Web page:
I’ll be watching on Twitter as the verdict in the #AJretrial is read out this Saturday evening, Sydney time.
I’ve worked with the Greste family since Peter’s conviction, and with Peter since his deportation.
#PeterGreste deserves a ‘not guilty’ as does his two colleagues Fahmy (@MFFahmy11) and Baher (@Bahrooz). They’re clearly innocent of the terrorist charges. But that’s only part of the story in a region where justice is at best a fragile commodity; this show trial is a tug-o-war between the rights of journalists to practice their craft, and the determination of a government to disregard with impunity press freedom as just one civil liberty, in the name of keeping the peace.
This time it’s made complicated by the role of their employer, Al Jazeera, in Middle East politics. In the West we are used to publishers playing politics and hyping public fervour; in the Middle East (and many other parts of world) where freedom of the press is a novelty, it’s more complex, requiring more sensitivity. We might like it to be different, but that’s the reality.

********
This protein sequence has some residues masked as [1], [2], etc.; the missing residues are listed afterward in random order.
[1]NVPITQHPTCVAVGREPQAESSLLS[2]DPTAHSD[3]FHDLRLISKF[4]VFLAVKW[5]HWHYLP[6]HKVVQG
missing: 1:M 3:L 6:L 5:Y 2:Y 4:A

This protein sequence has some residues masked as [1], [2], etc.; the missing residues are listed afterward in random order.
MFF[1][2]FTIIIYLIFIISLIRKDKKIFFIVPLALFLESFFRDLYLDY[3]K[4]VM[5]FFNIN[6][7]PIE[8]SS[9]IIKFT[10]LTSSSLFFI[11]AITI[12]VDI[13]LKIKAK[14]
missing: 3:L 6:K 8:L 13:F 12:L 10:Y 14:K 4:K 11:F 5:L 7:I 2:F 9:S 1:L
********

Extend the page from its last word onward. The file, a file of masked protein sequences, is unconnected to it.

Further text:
Peter was in Egypt for a very short period before his arrest. And I know from experience it would have taken all that time to simply get across the issues and make relevant good contacts, on top of meeting the day to day pressures of delivering stories to deadline in a dysfunctional and stressed city. In his situation, I would have heavily relied on my employer to watch my back.
The Peter Greste I know is level headed and moderate, anxious to be fair, and erring more to caution and under-statement. The Middle East actually wants more of his kind.